Wagner: Parsifal. José van Dam, John Tomlinson, Matthias Hölle, Siegfried Jerusalem, Günter von Kannen, Waltraud Meier; Chor der Deutschen Staatsoper Berlin and Berliner Philharmoniker conducted by Daniel Barenboim. Warner. $39.99 (4 CDs).
One of the best recordings of Wagner’s final opera is available again, thanks to Warner’s reissue in its Teldec Opera Collection of Parsifal conducted by Daniel Barenboim – a 1989-90 recording first issued in 1991. Parsifal is and always has been a strange work, its text so overladen with myth and multiple meanings and controversies that the music tends to get lost in examinations of the libretto and arguments about it. This is a tremendous shame, since the music is utterly sublime, quieter and more elegant and ethereal than anything else Wagner wrote. The plot draws very heavily on central tenets of Christianity, yet Wagner – who, as usual, did his own libretto – studiously avoids mentioning Christ, referring only to “the Redeemer” and “the Savior.” Wagner himself wrote that the work was intended to elevate religious symbols above the literal (as organized religion would have them) into the realm of the figurative – a difficult philosophical concept that seems to fit the very difficult music, even if it is hard to say exactly how.
But the music, so much of it quiet, is the glory here, and much of the Barenboim-led performance is glorious indeed. Barenboim’s tempos tend to be slow, but not overly so (some conductors really drag the music); and the orchestral detail is very well brought out, despite a recording that was mostly made at a low level (listeners will find that volume settings high enough to bring forth the softest sections are uncomfortably high for the loudest ones).
The singing ranges from quite good to excellent. As Amfortas, José van Dam eloquently conveys spiritual sadness and suffering with rich, steady, burnished tones. Siegfried Jerusalem’s voice is sometimes pushed to its limits, but he makes a fine, youthful Parsifal, with especially clear phrasing and enunciation – a big help for those who know enough German to follow the singers, since this re-release contains no libretto, although its summary of the action is good. The booklet offers the URL of a Web site where it says the full libretto in German and English can be found, but the site seems to bring it up only in German; however, there are various places to get the libretto with English translation – www.rwagner.net is one example.
In the crucial role of Kundry, Waltraud Meier plumbs the depths of a part that she has sung many times: her sound is sometimes poignant, sometimes haunting, and always effective. Matthias Hölle is a little weak in the part of Gurnemanz – John Tomlinson, who here sings Titurel, might have been a better choice. But Hölle brings understanding and fine detail to his singing, even if he lacks some vocal color and heft. As for Tomlinson, his Titurel is excellent, well characterized and well sung. Not so the Klingsor of Günter von Kannen – he is not nearly challenging or nasty enough, although his sheer vocal quality is very high. Indeed, this whole Parsifal is exceptionally well sung, with the male voices in the Chor der Deutschen Staatsoper Berlin worth singling out for the quality of their work in the Grail Temple scenes.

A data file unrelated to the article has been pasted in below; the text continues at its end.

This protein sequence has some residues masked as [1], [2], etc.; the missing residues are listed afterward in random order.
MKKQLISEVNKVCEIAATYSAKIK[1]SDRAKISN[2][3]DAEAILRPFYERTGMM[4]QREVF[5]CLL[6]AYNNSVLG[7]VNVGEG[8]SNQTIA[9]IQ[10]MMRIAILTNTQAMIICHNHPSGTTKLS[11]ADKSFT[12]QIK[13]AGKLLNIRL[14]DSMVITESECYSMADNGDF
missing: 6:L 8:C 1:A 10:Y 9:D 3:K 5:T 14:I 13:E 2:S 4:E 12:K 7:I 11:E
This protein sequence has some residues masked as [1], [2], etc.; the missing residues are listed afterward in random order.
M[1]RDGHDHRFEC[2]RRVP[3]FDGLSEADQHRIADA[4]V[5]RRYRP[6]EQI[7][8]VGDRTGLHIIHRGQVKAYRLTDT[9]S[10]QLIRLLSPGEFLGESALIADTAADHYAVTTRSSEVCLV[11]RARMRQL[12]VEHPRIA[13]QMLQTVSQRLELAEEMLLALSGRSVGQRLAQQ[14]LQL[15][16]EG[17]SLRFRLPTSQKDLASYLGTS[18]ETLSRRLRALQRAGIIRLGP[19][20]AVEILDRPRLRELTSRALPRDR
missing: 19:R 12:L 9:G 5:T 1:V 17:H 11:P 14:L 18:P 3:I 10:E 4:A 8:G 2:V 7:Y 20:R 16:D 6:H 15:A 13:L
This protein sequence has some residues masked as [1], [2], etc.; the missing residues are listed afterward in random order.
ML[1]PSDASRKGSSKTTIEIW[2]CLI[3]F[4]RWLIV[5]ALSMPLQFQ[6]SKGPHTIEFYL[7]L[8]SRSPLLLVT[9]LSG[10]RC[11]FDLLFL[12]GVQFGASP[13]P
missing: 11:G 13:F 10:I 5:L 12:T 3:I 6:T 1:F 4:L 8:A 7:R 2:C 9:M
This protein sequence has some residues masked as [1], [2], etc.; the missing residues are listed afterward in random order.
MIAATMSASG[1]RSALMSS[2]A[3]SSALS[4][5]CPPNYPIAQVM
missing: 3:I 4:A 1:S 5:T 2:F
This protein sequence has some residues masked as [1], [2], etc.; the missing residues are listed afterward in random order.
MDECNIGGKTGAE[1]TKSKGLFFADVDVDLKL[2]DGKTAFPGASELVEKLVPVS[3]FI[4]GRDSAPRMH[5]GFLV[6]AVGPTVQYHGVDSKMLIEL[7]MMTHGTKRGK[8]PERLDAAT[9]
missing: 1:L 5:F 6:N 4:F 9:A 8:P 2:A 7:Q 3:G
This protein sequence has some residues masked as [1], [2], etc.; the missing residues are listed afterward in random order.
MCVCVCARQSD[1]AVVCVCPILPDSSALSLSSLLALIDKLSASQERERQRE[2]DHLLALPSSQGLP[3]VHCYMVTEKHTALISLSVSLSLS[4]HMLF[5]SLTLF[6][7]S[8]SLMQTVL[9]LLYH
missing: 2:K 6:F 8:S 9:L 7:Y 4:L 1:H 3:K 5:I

Parsifal is not one of Wagner’s more popular operas, and Wagner himself did not even call it an opera but “A Festival Play for the Consecration of the Stage.” The slow pacing of the story, very long passages of extreme quiet and delicacy (including a Prelude that can easily put a listener to sleep, and perhaps is intended to lull people into a suitably dreamlike state for appreciation of the action), and stereotyped characters – as well as the strong, if not always coherent, religious theme – have kept Parsifal from the sort of success enjoyed by the Ring cycle. This is above all a rarefied work, undoubtedly a masterpiece, but a difficult and very lengthy one (the Barenboim performance lasts nearly four-and-a-half hours). In some ways, Parsifal is better heard in a recording than seen on stage, where its absurdities can clash with its sublimities. In the best recorded performances, the only thing a listener encounters is the sublime; and that is the preponderance of what this excellent re-release has to offer.